How to make faux-zinc house numbers, part 2

Years ago my husband gave me Jocasta Innes’s book Paint Magic, which is completely inspiring and totally intimidating at the same time. She is a professional so she is really big on oil paints and pigments. I spent hours learning how to faux marble with oils (among other things, I faux marbled a series of lawn statues for my husband’s MFA show on “The Art of the Lawn”) and actually got pretty good at it. But after a lot of trial and error, I’ve found you can get a lot of the same effects with acrylics, and they are SO much easier to clean up. So that’s what I used for the house numbers. We’re starting with numbers that have been primed and painted with two coats of silver paint, so if you need to catch up, check out How to make faux-zinc house numbers, part 1. If you’re with me, here goes:

bronze pigment
Step one - bronze pigment

Step one is bronze powder. I love these loose pigment powders – they are totally forgiving and add layers and layers. I used bronze and then a little green, going around the edges to create perspective and texture (try putting it just on one side – i.e. what you see if you look at the numbers from the left or right).

brush applying bronze powder
Try the pigment on one side only for perspective

The bronze is to simulate rust; the green, for patina.

Pearl Ex metallic pigment in green
Green for patina
Bronzed, to look a little weathered and rusty

Next, I added some black, watered down to make droplets.

I feel like Jackson Pollock, but these will be blended

If it’s not obvious already,  the crucial thing at this point is to experiment and have fun. As long as the base paint is dry when you start, nothing is fatal – you can wash off the decorative layers, or wipe them off, or blur them, or just paint over them and start again (and acrylics dry quickly, so even if you decide to start over you haven’t ruined your day). So relax and try to BE THE ZINC – and have fun!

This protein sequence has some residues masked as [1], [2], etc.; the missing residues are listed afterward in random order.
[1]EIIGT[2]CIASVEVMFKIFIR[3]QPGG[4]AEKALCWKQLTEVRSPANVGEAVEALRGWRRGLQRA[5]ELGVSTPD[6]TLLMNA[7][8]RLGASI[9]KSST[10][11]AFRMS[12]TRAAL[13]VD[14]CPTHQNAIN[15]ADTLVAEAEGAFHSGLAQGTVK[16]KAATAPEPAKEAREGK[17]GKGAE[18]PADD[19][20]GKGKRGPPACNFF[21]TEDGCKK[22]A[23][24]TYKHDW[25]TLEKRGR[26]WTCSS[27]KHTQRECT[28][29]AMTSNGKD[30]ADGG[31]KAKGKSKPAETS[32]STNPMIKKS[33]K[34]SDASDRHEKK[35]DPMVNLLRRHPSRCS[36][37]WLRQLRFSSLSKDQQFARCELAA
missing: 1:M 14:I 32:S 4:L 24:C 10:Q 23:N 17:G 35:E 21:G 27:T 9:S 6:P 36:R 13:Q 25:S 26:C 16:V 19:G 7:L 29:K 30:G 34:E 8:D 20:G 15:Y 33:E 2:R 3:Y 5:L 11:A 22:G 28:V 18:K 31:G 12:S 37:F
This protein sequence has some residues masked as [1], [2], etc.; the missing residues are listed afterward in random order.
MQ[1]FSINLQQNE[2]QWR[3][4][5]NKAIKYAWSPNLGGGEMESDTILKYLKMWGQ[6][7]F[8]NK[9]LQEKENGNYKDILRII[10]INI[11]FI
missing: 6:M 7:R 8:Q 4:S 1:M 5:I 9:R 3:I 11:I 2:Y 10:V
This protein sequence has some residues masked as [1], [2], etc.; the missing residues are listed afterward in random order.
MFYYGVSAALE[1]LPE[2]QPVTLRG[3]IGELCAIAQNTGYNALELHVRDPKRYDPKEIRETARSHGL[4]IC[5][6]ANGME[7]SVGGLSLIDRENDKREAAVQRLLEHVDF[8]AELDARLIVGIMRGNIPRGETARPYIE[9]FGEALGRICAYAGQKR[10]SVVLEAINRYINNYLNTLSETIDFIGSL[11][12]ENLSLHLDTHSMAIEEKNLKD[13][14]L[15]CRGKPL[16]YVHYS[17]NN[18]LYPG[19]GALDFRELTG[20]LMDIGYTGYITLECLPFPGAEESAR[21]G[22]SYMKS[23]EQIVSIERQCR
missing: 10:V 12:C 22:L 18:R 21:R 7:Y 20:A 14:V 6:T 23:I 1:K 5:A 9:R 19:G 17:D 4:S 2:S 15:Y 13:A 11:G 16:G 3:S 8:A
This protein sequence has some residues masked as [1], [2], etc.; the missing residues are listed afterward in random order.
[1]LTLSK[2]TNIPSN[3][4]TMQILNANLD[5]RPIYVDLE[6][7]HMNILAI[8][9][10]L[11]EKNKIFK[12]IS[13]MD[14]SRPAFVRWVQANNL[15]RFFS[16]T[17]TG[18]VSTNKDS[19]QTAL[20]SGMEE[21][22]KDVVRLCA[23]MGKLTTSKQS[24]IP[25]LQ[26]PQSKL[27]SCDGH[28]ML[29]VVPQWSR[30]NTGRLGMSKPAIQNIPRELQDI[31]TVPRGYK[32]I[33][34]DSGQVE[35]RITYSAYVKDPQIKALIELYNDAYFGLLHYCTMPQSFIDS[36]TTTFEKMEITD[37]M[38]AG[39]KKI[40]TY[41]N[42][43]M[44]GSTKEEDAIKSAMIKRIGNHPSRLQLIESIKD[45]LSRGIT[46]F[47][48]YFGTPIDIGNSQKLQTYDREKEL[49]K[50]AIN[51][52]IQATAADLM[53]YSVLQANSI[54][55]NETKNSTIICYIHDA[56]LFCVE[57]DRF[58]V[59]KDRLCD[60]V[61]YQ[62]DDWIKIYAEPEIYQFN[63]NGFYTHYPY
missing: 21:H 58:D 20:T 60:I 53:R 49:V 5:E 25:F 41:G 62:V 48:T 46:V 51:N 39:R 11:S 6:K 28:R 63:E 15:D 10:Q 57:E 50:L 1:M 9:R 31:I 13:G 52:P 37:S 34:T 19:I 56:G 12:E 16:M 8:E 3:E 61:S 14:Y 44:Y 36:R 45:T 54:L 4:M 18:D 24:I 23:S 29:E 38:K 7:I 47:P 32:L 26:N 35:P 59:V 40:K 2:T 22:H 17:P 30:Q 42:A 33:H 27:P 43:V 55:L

Once the watered down black had time to dry and mark the rings, I laid a paper towel over it to blot the rest. Then I fine-spattered some iridescent white.

Add some white

I let the white set until it was JUST dry and then took a wet brush and smeared it around. See how knocked back the black is from the previous photo? That’s where the blotting will take you. I like to smear in one direction, just to keep the mood – on these, I blended vertically.

Looks like metal!

So this is looking pretty OK to me. It’s not totally zinc-like; it’s actually more like galvanized, but I like galvanized. I let it dry and then added two coats of exterior water-based satin polyurethane – for protection, and also because the additional coat blends the colors a bit more.

House numbers, painted
Ready to hang!

These puppies are ready to hang. Now if it would just quit raining so we could get the damn house painted…

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